A privately owned zoo in Borysew in central Poland has a new addition - three very tiny and fluffy white lion cubs which were born on January 28. They are set to become a major attraction as there are believed to be less than 100 white lions in the world.
The cubs are not albinos. Mother Azira and father Sahim are both white lions. Their rare color is a mutation of the Kruger subspecies of African lion.
At the moment the three are a far cry from the fierce animals they will become. They only want to sleep, eat, and get cuddles from their mother. Tentatively, they try to take their first steps, but mother Azira is vigilant and does not want to leave her litter unprotected for too long.
"We can see that the mother hides them in order to protect them, so we cannot find them and harm them. And the male lion, the father, is close and she feels safe. He is next door in the cage because he did not want to take off and leave her alone with her cubs," Zoo owner Andrzej Pabich told Reuters.
The sex of the cubs is still a mystery even for the carers. As the birth took place naturally, the veterinarians and carers wanted to interfere in the initial development of cubs as little as possible.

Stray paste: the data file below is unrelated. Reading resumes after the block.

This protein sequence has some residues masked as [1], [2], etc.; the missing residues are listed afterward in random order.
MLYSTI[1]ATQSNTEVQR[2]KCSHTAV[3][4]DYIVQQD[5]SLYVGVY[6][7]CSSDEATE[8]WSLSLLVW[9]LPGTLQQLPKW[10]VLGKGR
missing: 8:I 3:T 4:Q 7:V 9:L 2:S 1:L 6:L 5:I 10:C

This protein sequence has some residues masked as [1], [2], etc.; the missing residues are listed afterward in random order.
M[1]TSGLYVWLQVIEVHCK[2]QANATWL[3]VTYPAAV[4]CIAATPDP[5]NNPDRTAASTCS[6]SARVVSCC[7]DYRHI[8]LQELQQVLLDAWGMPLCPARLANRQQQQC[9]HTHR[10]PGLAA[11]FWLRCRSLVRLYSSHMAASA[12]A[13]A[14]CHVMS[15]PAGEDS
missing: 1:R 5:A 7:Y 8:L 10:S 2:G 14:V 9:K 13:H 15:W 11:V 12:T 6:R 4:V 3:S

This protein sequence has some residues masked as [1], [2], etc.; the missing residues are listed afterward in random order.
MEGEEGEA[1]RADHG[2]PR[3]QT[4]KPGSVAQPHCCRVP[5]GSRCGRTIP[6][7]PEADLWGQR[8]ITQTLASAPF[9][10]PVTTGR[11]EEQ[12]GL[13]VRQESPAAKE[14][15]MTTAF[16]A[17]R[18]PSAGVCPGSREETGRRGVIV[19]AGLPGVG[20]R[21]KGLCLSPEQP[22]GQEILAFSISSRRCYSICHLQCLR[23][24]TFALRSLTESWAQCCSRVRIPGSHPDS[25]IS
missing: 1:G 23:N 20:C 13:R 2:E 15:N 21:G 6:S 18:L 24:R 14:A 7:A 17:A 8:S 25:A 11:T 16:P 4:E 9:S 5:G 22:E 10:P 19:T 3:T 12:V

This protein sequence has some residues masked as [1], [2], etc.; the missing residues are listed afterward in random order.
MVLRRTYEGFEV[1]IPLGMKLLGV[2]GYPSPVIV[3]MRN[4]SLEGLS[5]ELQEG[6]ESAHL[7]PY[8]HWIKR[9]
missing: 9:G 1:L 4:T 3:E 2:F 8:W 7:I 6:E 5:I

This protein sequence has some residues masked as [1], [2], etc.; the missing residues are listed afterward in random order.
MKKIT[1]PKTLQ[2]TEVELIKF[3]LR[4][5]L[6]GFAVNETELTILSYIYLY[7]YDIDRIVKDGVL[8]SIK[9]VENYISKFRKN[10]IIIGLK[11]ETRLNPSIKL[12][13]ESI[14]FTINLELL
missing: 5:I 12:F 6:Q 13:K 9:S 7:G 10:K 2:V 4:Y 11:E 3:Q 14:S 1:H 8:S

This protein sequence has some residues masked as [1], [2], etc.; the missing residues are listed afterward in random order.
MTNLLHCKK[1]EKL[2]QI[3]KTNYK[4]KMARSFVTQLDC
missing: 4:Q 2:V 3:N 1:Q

White lions are native only to the Greater Timbavati region of South Africa. They are regarded as sacred animals by the people of that region. Many were taken from the wild to captive breeding and hunting operations, according to the Global White Lion Protection Trust.
"There are about 90, maybe 100 in the world, That's why it is such a rarity," Pabich said. "Therefore, it is very important that the mother adopts and feeds her cubs. Because in general 40 - 50 percent of white lions are adopted because there very often is a problem with a lion mother raising her cubs."
The genetic marker that makes white lions unique has not yet been identified by scientists and research into the animals is ongoing.
White lions are not the only rare species that can be seen and studied at the zoo. There are also white tigers and white wolves.